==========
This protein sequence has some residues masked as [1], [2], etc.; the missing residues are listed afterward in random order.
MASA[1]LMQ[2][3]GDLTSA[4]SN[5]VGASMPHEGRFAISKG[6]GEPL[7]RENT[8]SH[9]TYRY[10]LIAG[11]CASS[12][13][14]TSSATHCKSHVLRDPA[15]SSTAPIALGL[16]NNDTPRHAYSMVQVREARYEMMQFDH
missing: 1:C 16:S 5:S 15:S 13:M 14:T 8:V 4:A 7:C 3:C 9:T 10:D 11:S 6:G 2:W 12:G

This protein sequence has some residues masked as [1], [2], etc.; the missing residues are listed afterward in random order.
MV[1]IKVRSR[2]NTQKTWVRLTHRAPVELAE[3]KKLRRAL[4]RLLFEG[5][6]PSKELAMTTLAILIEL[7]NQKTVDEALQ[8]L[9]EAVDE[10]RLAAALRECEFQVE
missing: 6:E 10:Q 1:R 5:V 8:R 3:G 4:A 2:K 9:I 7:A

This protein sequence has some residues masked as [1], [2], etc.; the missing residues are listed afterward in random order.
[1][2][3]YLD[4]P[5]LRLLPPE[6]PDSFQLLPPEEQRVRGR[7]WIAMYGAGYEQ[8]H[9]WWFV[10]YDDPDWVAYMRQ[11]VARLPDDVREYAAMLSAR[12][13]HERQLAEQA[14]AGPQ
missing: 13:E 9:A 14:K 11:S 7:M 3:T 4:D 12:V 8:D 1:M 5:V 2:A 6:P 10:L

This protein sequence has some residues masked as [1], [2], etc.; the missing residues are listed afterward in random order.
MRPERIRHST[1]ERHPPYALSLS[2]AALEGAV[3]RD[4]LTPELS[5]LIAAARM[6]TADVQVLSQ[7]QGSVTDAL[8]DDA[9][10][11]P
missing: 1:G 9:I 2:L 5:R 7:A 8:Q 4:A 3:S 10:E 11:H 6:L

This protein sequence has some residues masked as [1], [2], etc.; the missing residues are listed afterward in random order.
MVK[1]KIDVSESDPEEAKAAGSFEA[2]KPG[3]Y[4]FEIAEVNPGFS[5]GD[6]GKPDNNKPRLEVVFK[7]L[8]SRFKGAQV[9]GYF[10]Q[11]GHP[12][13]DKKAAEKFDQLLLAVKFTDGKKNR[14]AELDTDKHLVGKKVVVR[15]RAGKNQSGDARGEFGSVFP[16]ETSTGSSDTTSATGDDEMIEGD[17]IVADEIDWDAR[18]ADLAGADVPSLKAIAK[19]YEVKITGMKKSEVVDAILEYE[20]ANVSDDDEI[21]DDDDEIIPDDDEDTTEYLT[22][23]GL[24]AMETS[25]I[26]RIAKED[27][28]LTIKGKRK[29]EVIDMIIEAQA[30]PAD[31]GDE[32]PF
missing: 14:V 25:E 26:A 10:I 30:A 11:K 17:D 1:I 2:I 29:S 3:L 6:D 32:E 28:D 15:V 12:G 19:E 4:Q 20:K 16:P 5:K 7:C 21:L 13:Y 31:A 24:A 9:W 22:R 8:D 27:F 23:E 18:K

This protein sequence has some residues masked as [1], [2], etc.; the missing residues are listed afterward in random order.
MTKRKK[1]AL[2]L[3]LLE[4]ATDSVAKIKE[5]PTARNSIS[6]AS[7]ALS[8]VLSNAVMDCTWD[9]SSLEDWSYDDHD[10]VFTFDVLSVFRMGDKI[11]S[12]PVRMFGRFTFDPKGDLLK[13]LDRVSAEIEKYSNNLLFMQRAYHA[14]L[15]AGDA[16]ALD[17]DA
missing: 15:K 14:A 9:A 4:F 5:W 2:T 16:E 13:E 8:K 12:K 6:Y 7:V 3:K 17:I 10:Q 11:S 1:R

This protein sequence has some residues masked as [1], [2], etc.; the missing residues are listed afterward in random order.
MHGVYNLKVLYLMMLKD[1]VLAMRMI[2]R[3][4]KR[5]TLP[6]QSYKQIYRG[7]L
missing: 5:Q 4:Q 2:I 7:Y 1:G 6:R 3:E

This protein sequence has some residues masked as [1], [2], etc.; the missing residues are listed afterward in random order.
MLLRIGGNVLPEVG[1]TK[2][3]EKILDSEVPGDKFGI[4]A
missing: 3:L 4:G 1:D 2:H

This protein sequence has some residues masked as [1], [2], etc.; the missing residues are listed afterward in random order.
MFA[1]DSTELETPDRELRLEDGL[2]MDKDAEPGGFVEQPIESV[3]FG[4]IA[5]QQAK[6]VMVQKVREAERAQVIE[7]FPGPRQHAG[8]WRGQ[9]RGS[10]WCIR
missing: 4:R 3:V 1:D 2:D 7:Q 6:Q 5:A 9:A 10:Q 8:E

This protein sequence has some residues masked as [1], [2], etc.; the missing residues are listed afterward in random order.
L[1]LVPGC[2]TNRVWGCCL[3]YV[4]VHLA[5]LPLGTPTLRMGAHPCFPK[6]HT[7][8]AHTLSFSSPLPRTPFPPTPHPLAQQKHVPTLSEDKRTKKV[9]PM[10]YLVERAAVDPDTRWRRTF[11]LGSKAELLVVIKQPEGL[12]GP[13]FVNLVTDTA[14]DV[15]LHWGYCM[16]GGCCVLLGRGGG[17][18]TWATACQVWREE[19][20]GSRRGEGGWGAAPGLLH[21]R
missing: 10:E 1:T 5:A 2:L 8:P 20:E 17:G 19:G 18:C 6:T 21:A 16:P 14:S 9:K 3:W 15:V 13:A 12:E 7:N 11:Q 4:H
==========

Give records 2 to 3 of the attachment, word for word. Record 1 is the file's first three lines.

This protein sequence has some residues masked as [1], [2], etc.; the missing residues are listed afterward in random order.
MV[1]IKVRSR[2]NTQKTWVRLTHRAPVELAE[3]KKLRRAL[4]RLLFEG[5][6]PSKELAMTTLAILIEL[7]NQKTVDEALQ[8]L[9]EAVDE[10]RLAAALRECEFQVE
missing: 6:E 10:Q 1:R 5:V 8:R 3:G 4:A 2:K 9:I 7:A

This protein sequence has some residues masked as [1], [2], etc.; the missing residues are listed afterward in random order.
[1][2][3]YLD[4]P[5]LRLLPPE[6]PDSFQLLPPEEQRVRGR[7]WIAMYGAGYEQ[8]H[9]WWFV[10]YDDPDWVAYMRQ[11]VARLPDDVREYAAMLSAR[12][13]HERQLAEQA[14]AGPQ
missing: 13:E 9:A 14:K 11:S 7:M 3:T 4:D 12:V 8:D 1:M 5:V 2:A 6:P 10:L